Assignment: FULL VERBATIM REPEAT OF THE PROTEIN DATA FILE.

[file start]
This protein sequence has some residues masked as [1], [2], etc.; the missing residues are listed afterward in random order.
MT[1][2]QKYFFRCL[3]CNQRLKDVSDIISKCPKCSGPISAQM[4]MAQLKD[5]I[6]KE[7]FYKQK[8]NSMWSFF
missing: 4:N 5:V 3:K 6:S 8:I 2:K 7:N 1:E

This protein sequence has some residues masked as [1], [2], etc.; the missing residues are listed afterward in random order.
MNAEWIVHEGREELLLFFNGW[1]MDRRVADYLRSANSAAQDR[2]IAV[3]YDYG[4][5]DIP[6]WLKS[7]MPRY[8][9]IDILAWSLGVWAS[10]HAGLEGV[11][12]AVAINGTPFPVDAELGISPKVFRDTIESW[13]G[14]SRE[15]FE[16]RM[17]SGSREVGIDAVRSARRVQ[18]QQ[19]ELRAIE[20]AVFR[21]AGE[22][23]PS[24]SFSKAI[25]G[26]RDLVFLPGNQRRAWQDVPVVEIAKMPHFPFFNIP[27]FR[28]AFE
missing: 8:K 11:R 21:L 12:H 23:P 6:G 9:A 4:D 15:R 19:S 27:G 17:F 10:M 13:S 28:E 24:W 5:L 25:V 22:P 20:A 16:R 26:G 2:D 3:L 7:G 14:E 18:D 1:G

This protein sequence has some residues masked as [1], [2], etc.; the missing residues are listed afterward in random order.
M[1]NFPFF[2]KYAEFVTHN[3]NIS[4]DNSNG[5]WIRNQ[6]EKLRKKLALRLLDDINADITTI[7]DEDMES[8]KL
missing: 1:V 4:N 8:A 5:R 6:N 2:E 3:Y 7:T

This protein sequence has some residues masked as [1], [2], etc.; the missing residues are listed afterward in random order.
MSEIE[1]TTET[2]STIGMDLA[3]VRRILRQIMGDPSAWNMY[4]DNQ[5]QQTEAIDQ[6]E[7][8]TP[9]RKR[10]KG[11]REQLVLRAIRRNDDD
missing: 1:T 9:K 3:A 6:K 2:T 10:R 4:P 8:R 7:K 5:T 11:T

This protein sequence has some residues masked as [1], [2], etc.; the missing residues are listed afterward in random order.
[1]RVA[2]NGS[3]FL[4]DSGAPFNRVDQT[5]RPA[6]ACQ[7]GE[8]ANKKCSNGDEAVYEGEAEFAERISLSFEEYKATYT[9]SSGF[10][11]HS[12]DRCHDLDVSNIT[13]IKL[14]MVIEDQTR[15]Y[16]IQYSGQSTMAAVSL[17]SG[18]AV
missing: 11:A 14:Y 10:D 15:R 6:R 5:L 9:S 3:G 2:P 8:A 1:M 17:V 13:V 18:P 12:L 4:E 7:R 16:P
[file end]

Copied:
This protein sequence has some residues masked as [1], [2], etc.; the missing residues are listed afterward in random order.
MT[1][2]QKYFFRCL[3]CNQRLKDVSDIISKCPKCSGPISAQM[4]MAQLKD[5]I[6]KE[7]FYKQK[8]NSMWSFF
missing: 4:N 5:V 3:K 6:S 8:I 2:K 7:N 1:E

This protein sequence has some residues masked as [1], [2], etc.; the missing residues are listed afterward in random order.
MNAEWIVHEGREELLLFFNGW[1]MDRRVADYLRSANSAAQDR[2]IAV[3]YDYG[4][5]DIP[6]WLKS[7]MPRY[8][9]IDILAWSLGVWAS[10]HAGLEGV[11][12]AVAINGTPFPVDAELGISPKVFRDTIESW[13]G[14]SRE[15]FE[16]RM[17]SGSREVGIDAVRSARRVQ[18]QQ[19]ELRAIE[20]AVFR[21]AGE[22][23]PS[24]SFSKAI[25]G[26]RDLVFLPGNQRRAWQDVPVVEIAKMPHFPFFNIP[27]FR[28]AFE
missing: 8:K 11:R 21:L 12:H 23:P 6:G 9:A 4:D 15:R 19:S 27:G 17:F 10:M 13:S 28:E 24:W 5:L 25:V 22:P 20:A 16:R 26:G 2:D 3:L 7:G 14:E 18:D 1:G

This protein sequence has some residues masked as [1], [2], etc.; the missing residues are listed afterward in random order.
M[1]NFPFF[2]KYAEFVTHN[3]NIS[4]DNSNG[5]WIRNQ[6]EKLRKKLALRLLDDINADITTI[7]DEDMES[8]KL
missing: 1:V 4:N 8:A 5:R 6:N 2:E 3:Y 7:T

This protein sequence has some residues masked as [1], [2], etc.; the missing residues are listed afterward in random order.
MSEIE[1]TTET[2]STIGMDLA[3]VRRILRQIMGDPSAWNMY[4]DNQ[5]QQTEAIDQ[6]E[7][8]TP[9]RKR[10]KG[11]REQLVLRAIRRNDDD
missing: 1:T 9:K 3:A 6:K 2:T 10:R 4:P 8:R 7:K 5:T 11:T

This protein sequence has some residues masked as [1], [2], etc.; the missing residues are listed afterward in random order.
[1]RVA[2]NGS[3]FL[4]DSGAPFNRVDQT[5]RPA[6]ACQ[7]GE[8]ANKKCSNGDEAVYEGEAEFAERISLSFEEYKATYT[9]SSGF[10][11]HS[12]DRCHDLDVSNIT[13]IKL[14]MVIEDQTR[15]Y[16]IQYSGQSTMAAVSL[17]SG[18]AV
missing: 11:A 14:Y 10:D 15:R 6:R 5:L 9:S 3:G 2:P 8:A 1:M 17:V 13:V 18:P 12:L 4:E 7:R 16:P